The entire world is waiting anxiously for the grand cosmic show on the 21st of August 2017. The Great American Solar Eclipse promises to be a grand event featuring an incredibly beautiful celestial spectacle. Astronomy enthusiasts from all over the world will be making their way to the States in order to catch a glimpse of this remarkable natural phenomenon. In your frenzy, however, you must not ignore or forget the warnings given by the solar astronomers and ophthalmologists that if you are a little careless, your eyes could be damaged or you could even become blind. You need to be cautious about eye safety and protection. You must wear appropriate safety gear to ensure that no mishap takes place. In this context, however, you may know that at the precise moment of totality, everyone is free to view the eclipse without any kind of protection – only for a few fleeting moments until the sunlight streaks in again.
Be Serious About Eye Protection
Do not treat the eye damage cautionary lightly. It is actually pretty hazardous to view the sun without any protection when the solar eclipse is in progress. As there would be darkness all around, you would not automatically be averting your eyes or squinting to avoid the rays of the sun. As such, there is a chance that your retina could get damaged beyond repair, because of the boost in high-intensity ultraviolet radiation. The main time that the sun can be seen safely with the naked eye is amid an aggregate shroud, when the moon totally covers the circle of the sun. It is, therefore, mandatory for all astronomy enthusiasts and sky gazers to take appropriate safety measures and wear the recommended safety gear while viewing the solar eclipse in 2017, whether you are viewing from a spot on the path of totality, or somewhere close to it. You should always remember that the sun’s ultraviolet radiation could burn the retina of your eyes, causing permanent damage or even blindness.
The Don’ts to Keep in Mind
The NASA authorities have strictly warned against using certain materials like sunglasses, color films, medical X-ray films, smoked glass, or floppy discs. The safest and best way of seeing the sun would be through filtering or projecting the sun’s rays. This is certainly the best way of viewing the sun directly, not only during a solar eclipse, but even on usual occasions. Click https://www.solar-eclipse-august-21-2017.com/ for more information.
Solar Filters: Use solar filters that have been specially designed and created for the solar eclipses. Continuously review your solar filter before utilizing; if scratched or harmed, dispose of it. Read any guidelines imprinted on or bundled with the channel. Continuously regulate kids utilizing sun-powered channels. You must ensure that your solar filter does not eventually start cracking because of the magnified and focused intensity of the sun. You must always take proper care of these solar filters, or else they could become unsafe for viewing the sun once they are damaged.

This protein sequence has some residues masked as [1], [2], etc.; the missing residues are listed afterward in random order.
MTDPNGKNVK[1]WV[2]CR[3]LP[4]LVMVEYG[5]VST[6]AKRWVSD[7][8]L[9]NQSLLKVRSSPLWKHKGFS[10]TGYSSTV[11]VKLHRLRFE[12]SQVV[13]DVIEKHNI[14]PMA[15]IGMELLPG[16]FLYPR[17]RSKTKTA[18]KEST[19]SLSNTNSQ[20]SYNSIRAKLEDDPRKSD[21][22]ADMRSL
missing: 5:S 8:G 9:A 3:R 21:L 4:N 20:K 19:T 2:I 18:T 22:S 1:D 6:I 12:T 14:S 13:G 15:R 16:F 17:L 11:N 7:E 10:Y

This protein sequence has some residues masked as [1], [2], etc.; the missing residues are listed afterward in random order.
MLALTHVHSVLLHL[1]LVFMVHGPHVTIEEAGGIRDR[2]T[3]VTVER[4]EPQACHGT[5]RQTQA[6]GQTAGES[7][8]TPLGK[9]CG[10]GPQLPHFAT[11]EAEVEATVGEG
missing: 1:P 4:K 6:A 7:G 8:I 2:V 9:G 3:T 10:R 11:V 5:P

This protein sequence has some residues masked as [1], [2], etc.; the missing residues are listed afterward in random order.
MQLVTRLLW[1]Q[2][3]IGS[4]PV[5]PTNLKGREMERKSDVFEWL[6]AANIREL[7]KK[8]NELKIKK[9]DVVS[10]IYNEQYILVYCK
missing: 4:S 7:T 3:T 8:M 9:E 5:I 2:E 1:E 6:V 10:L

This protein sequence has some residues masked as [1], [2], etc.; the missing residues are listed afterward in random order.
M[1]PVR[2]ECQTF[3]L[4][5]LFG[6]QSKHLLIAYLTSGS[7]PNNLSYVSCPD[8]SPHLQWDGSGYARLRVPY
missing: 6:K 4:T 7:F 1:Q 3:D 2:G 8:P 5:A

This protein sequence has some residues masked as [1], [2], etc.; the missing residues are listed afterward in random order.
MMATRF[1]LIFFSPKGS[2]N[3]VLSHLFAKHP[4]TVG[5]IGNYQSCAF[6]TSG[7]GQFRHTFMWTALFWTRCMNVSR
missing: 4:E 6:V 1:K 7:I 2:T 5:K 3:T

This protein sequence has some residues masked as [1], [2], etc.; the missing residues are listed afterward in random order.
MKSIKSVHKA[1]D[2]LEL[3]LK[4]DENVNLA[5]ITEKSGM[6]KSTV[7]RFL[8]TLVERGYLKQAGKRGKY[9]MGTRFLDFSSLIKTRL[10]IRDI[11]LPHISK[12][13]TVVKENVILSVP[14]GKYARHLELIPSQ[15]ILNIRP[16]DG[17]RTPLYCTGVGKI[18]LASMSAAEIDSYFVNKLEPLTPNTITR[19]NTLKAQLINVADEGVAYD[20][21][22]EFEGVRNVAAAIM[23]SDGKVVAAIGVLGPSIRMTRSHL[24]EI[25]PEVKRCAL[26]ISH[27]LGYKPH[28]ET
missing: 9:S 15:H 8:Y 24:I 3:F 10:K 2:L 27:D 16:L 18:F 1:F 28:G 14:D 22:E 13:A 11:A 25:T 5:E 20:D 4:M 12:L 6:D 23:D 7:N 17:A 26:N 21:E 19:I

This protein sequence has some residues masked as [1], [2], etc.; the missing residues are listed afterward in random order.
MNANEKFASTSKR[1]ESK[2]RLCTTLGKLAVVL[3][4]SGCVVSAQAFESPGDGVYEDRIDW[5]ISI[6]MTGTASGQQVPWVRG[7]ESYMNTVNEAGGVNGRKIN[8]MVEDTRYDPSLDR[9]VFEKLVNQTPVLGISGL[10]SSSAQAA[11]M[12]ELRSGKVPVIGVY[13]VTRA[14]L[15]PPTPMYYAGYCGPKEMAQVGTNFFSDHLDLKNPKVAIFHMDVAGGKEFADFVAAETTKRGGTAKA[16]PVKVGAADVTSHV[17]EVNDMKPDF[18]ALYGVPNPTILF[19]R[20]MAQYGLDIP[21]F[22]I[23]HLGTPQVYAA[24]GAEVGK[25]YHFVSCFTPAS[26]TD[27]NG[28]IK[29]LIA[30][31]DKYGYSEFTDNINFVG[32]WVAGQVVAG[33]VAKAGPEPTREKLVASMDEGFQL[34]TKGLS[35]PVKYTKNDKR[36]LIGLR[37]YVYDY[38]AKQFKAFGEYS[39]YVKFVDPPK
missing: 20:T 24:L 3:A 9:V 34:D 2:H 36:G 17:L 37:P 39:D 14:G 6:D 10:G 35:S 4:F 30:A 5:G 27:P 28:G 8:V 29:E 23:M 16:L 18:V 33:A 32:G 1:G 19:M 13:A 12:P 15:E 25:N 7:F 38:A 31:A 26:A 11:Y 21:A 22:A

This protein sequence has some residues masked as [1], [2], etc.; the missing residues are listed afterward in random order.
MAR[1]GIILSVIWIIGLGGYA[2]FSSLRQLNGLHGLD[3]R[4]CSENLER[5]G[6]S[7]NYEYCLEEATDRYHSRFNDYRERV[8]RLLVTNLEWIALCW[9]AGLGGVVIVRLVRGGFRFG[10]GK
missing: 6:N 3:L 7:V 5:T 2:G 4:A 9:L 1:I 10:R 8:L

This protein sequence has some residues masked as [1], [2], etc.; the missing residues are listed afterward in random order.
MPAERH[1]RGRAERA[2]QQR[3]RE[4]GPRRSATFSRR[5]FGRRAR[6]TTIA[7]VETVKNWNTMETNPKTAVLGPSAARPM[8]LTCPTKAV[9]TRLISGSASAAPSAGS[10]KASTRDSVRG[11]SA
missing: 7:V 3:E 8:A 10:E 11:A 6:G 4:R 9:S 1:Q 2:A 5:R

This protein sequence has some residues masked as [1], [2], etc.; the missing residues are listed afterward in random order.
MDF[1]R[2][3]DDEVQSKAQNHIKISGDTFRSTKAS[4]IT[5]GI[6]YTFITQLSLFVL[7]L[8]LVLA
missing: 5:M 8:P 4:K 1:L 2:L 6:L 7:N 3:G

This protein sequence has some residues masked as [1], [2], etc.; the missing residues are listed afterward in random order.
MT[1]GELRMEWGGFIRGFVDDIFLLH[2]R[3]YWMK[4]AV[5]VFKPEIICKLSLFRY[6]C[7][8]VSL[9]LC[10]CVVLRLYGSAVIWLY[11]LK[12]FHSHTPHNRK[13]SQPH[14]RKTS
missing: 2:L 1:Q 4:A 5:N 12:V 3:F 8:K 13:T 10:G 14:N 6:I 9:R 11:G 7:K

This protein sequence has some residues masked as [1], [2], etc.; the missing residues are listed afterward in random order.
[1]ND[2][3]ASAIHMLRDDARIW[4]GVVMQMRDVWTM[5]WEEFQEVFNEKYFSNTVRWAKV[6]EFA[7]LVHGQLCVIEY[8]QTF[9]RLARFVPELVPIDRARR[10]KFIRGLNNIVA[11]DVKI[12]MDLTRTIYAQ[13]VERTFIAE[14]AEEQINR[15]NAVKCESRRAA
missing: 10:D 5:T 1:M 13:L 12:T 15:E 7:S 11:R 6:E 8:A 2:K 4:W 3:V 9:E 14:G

Projectors: You may use a telescope, a pair of binoculars, or even a DIY box projector. You must avoid seeing through the telescope’s eyepiece or even the finder scope when the image of the sun is actually being projected onto the screen. Try not to gander at the un-eclipsed or incompletely obscured sun through an unfiltered camera, telescope, binoculars, or other optical gadget.
Eclipse Glasses: These lenses are made of our selective scratch-safe, optical thickness, 5 “Dark Polymer” material. Overshadowing Shades sift through 100% of unsafe ultra-violet, 100% of harmful infrared, and 99.999% of extraordinary noticeable light. These exceptional channels make a more honed ORANGE hued picture of the sun. You could consider viewing the spectacular cosmic show using eclipse glasses that you can get online or from your local astronomy club, natural history museum, or space museum. NASA authorities also recommend welder’s glasses with a 14 or above rating. Stop and cover your eyes with your eclipse glasses or sun-powered watcher before gazing toward the splendid sun. In the wake of looking at the eclipse, dismiss and expel your filter — don’t evacuate it while staring at the sun.
Remember to follow all safety measures and wear the right solar eclipse eye safety gear to avoid any untoward incident. Enjoy the rare grand natural phenomenon without any hitches whatsoever.
Author bio: Mandy Bular is a professor of astronomy at Harvard. Her articles have been published in reputed journals all over the world.